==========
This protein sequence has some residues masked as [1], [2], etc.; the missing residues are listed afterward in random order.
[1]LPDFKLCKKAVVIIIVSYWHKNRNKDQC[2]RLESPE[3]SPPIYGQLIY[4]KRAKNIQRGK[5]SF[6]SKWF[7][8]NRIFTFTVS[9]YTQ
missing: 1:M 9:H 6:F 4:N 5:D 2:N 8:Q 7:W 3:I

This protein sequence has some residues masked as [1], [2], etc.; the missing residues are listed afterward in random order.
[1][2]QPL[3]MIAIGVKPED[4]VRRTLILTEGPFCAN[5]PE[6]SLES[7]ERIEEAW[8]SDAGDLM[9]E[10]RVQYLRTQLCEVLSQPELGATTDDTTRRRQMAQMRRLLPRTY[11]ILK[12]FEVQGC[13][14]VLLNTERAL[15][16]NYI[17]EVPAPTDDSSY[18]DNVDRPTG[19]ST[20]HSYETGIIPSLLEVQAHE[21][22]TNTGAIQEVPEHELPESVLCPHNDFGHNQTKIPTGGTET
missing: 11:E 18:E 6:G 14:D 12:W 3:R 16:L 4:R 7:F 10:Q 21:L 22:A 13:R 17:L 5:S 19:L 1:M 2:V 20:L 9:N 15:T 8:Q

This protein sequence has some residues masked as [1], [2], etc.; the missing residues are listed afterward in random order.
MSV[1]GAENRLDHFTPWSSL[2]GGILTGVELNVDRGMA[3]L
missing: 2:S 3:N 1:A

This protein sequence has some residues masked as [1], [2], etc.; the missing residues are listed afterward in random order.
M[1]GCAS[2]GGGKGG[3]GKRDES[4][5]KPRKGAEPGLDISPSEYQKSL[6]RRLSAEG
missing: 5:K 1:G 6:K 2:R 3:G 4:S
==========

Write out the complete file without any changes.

This protein sequence has some residues masked as [1], [2], etc.; the missing residues are listed afterward in random order.
[1]LPDFKLCKKAVVIIIVSYWHKNRNKDQC[2]RLESPE[3]SPPIYGQLIY[4]KRAKNIQRGK[5]SF[6]SKWF[7][8]NRIFTFTVS[9]YTQ
missing: 1:M 9:H 6:F 4:N 5:D 2:N 8:Q 7:W 3:I

This protein sequence has some residues masked as [1], [2], etc.; the missing residues are listed afterward in random order.
[1][2]QPL[3]MIAIGVKPED[4]VRRTLILTEGPFCAN[5]PE[6]SLES[7]ERIEEAW[8]SDAGDLM[9]E[10]RVQYLRTQLCEVLSQPELGATTDDTTRRRQMAQMRRLLPRTY[11]ILK[12]FEVQGC[13][14]VLLNTERAL[15][16]NYI[17]EVPAPTDDSSY[18]DNVDRPTG[19]ST[20]HSYETGIIPSLLEVQAHE[21][22]TNTGAIQEVPEHELPESVLCPHNDFGHNQTKIPTGGTET
missing: 11:E 18:E 6:G 14:D 12:W 3:R 16:L 4:R 7:F 10:Q 21:L 22:A 13:R 17:L 5:S 19:L 1:M 2:V 20:L 9:N 15:T 8:Q

This protein sequence has some residues masked as [1], [2], etc.; the missing residues are listed afterward in random order.
MSV[1]GAENRLDHFTPWSSL[2]GGILTGVELNVDRGMA[3]L
missing: 2:S 3:N 1:A

This protein sequence has some residues masked as [1], [2], etc.; the missing residues are listed afterward in random order.
M[1]GCAS[2]GGGKGG[3]GKRDES[4][5]KPRKGAEPGLDISPSEYQKSL[6]RRLSAEG
missing: 5:K 1:G 6:K 2:R 3:G 4:S